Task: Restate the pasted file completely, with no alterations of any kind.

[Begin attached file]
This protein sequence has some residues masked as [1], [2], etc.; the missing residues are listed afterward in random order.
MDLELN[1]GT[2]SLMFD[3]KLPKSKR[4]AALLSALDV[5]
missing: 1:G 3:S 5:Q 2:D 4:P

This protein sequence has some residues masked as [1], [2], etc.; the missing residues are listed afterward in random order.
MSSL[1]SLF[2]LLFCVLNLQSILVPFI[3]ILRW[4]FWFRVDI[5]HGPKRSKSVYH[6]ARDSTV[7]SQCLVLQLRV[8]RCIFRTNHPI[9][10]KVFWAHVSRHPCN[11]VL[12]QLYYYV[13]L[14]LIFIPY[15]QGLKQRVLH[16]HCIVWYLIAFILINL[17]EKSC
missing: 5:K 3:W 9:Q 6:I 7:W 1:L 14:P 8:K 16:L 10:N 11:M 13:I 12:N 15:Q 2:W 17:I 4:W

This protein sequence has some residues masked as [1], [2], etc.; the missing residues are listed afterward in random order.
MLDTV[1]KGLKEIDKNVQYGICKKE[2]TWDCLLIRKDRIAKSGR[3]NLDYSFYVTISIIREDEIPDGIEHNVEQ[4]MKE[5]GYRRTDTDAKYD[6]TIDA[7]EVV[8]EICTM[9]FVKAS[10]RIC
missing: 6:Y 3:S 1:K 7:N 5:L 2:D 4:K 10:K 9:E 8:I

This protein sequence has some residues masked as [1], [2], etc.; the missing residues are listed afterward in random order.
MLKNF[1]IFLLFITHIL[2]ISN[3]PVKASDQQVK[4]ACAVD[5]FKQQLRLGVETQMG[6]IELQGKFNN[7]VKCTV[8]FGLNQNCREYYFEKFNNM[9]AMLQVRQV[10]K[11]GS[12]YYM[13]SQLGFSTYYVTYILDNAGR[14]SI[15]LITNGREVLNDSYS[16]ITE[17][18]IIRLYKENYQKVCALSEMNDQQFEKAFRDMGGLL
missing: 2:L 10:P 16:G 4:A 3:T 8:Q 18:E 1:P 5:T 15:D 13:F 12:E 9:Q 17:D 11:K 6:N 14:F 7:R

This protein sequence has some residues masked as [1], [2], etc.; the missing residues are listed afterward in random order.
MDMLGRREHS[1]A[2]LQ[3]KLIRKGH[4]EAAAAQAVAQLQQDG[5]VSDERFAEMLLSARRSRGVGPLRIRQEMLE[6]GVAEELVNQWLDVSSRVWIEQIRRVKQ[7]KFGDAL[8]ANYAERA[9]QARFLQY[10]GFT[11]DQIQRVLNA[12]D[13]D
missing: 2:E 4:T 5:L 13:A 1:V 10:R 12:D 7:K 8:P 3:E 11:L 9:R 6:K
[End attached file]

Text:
This protein sequence has some residues masked as [1], [2], etc.; the missing residues are listed afterward in random order.
MDLELN[1]GT[2]SLMFD[3]KLPKSKR[4]AALLSALDV[5]
missing: 1:G 3:S 5:Q 2:D 4:P

This protein sequence has some residues masked as [1], [2], etc.; the missing residues are listed afterward in random order.
MSSL[1]SLF[2]LLFCVLNLQSILVPFI[3]ILRW[4]FWFRVDI[5]HGPKRSKSVYH[6]ARDSTV[7]SQCLVLQLRV[8]RCIFRTNHPI[9][10]KVFWAHVSRHPCN[11]VL[12]QLYYYV[13]L[14]LIFIPY[15]QGLKQRVLH[16]HCIVWYLIAFILINL[17]EKSC
missing: 5:K 3:W 9:Q 6:I 7:W 1:L 14:P 8:K 16:L 10:N 11:M 13:I 12:N 15:Q 2:W 17:I 4:W

This protein sequence has some residues masked as [1], [2], etc.; the missing residues are listed afterward in random order.
MLDTV[1]KGLKEIDKNVQYGICKKE[2]TWDCLLIRKDRIAKSGR[3]NLDYSFYVTISIIREDEIPDGIEHNVEQ[4]MKE[5]GYRRTDTDAKYD[6]TIDA[7]EVV[8]EICTM[9]FVKAS[10]RIC
missing: 6:Y 3:S 1:K 7:N 5:L 2:D 4:K 10:K 9:E 8:I

This protein sequence has some residues masked as [1], [2], etc.; the missing residues are listed afterward in random order.
MLKNF[1]IFLLFITHIL[2]ISN[3]PVKASDQQVK[4]ACAVD[5]FKQQLRLGVETQMG[6]IELQGKFNN[7]VKCTV[8]FGLNQNCREYYFEKFNNM[9]AMLQVRQV[10]K[11]GS[12]YYM[13]SQLGFSTYYVTYILDNAGR[14]SI[15]LITNGREVLNDSYS[16]ITE[17][18]IIRLYKENYQKVCALSEMNDQQFEKAFRDMGGLL
missing: 2:L 10:P 16:G 4:A 3:T 8:Q 18:E 1:P 5:T 15:D 13:F 12:E 9:Q 17:D 11:K 6:N 14:F 7:R

This protein sequence has some residues masked as [1], [2], etc.; the missing residues are listed afterward in random order.
MDMLGRREHS[1]A[2]LQ[3]KLIRKGH[4]EAAAAQAVAQLQQDG[5]VSDERFAEMLLSARRSRGVGPLRIRQEMLE[6]GVAEELVNQWLDVSSRVWIEQIRRVKQ[7]KFGDAL[8]ANYAERA[9]QARFLQY[10]GFT[11]DQIQRVLNA[12]D[13]D
missing: 2:E 4:T 5:L 13:A 1:V 10:R 12:D 7:K 8:P 3:E 11:L 9:R 6:K